300: Rise of an Empire
In comparison with "300", this insane film is more engaging by dint of being absolutely impossible to take even a little bit seriously.
Joss Whedon's "Marvel's The Avengers (Based on the Novel 'Push' by Sapphire)" would have had to have been an amazing colossal fiasco for it not to be a mega-hit in its opening week. I mean, what other picture has had a whole series of $100 million-plus blockbusters basically working as feature-length trailers for it over the course of the past three years? There's "Iron Man" (2008), "The Incredible Hulk" (2008), "Iron Man 2" (2010), "Thor" (2011), "Captain America: The First Avenger" (2011) -- all of which ("The Hulk" aside, for the moment at least) have their own sequels in the works as part of the "Marvel Cinematic Universe" production deal Marvel and Paramount set up in 2005. And you've got decades of comic books behind the Avengers, too. So, you might say the movie's superpower is that it was "critic proof."
I've always been amused by that term, which it seems to me is most frequently used to signify a movie that people want to see whether it's any good or not. I mean, they hope it's going to be good, but they're not going to take anybody else's word for it but the studio marketers until they see it for themselves. And why not? You can't have a professional taster sample that new Japadog cart for you. That's something you're going to want to wrap your tongue around for your own self: Either seaweed, mayo, fish flakes and miso sauce sound like tempting sausage condiments to you or they don't.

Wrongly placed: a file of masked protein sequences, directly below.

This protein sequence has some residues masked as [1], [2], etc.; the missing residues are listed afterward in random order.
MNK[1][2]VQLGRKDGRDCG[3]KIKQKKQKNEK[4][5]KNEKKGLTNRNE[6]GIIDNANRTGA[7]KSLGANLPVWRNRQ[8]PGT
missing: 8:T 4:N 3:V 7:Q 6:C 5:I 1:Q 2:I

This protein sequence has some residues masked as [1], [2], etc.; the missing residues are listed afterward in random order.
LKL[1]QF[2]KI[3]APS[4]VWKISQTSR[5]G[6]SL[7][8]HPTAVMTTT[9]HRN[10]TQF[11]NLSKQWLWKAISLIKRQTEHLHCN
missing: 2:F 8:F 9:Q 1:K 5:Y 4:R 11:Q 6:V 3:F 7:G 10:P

But the response to criticism I don't understand (and the one I wrote about recently in "Avenge me! AVENGE ME!") is the one that assumes every critic/reviewer is looking at a movie with the same set of values ("production values"? "entertainment values"? "aesthetic values"?) as the reader -- or that any differing perceptions amount to the critic/reviewer attempting to negate or spoil the reader's own experience. Yes, of course that's preposterously dumb, not to mention metaphysically absurd, man. ("How can I know what you hear?") But, as we know from perusing the Internet, a surprising number of people think that way, and don't even realize (or care) how imbecilic they're being. The rest of us can only shake our heads and chuckle mock-sadly.